There are two temples beside That Luang: Wat That Luang Neua to the north(ish) and Wat That Luang Tai to the south(ish), both presently being renovated.

Wat Si Muang: Between Thanons Setthatirat and Samsenthai, about 1km east of the center. Despite its small size, the temple is very active and houses the city pillar. Followers believe that lifting the small buddha statue 3 times from its cushion means that your prayers or questions will be answered.

Wats Onteu: Inpeng, Mixay and Haisok are along Thanon Setthatirat right in the town center, and therefore the most likely temples to be visited by travelers.

Buddhism statue

Laos buddism statue

Buddha Park: (Xieng Khuan) is a bizarre outdoor collection of huge concrete sculptures of Buddhist and Hindu deities and real and imaginary beasts. The reclining Buddha is especially impressive. Built in 1958 by mystic Luang Pu Bunleua Sulilat, who left the country after the communist take-over and, in 1978, went on to establish a nearly identical park (Sala Keoku or Sala Kaew Ku) across the river in Nong Khai, Thailand

Interesting places & activities

Useful information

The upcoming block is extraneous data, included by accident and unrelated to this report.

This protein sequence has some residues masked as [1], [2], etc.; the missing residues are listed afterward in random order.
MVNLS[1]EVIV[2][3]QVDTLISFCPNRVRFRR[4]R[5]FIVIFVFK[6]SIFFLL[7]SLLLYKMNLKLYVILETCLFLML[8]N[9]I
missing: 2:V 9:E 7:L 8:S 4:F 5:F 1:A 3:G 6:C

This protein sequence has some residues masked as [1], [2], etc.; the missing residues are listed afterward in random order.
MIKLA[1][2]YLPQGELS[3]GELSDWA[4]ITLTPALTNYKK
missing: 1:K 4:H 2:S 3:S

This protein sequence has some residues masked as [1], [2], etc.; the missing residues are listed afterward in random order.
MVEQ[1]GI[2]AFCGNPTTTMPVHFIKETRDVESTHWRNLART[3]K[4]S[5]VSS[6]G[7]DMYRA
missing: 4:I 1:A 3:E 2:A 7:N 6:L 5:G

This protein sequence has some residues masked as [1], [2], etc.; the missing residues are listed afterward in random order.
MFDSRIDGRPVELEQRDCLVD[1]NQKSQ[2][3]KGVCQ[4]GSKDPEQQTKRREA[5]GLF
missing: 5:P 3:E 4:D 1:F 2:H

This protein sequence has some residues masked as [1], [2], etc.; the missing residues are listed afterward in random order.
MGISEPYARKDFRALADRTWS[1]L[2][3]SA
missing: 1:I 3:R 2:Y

What is the Climate, Average Temperature/ Weather in Vientiane?Whether you wish to travel to Vientiane, Laos (Latitude & Longitude: Altitude: 172 m or 564 ft) on holiday, business or vacation, are interested in buying property there or are looking to migrate the following Vientiane climate, temperature and weather information should prove helpful: The average temperature in Vientiane, Laos is 26.5 °C (80 °F).The average temperature range is 6 °C.The highest monthly average high temperature is 34 °C (93 °F) in April.The lowest monthly average low temperature is 17 °C (63 °F) in January & December.Vientiane's climate receives an average of 1714 mm (67.5 in) of rainfall per year, or 143 mm (5.6 in) per month.On average there are 111 days per year with more than 0.1 mm (0.004 in) of rainfall (precipitation) or 9 days with a quantity of rain, sleet, snow etc. per month.The driest weather is in December when an average of 1 mm (0.0 in) of rainfall (precipitation) occurrs across 0 days.The wettest weather is in September when an average of 399 mm (15.7 in) of rainfall (precipitation) occurrs across 15 days.The average annual relative humidity is 78.5% and average monthly relative humidity ranges from 69% in March & April to 87% in August.Average sunlight hours in Vientiane range between 4.0 hours per day in June and 8.2 hours per day in November.There are an average of 2420 hours of sunlight per year with an average of 6.6 hours of sunlight per day.There are an average of 0 days per year with frost in Vientiane and in January there are an average of 0 days with frost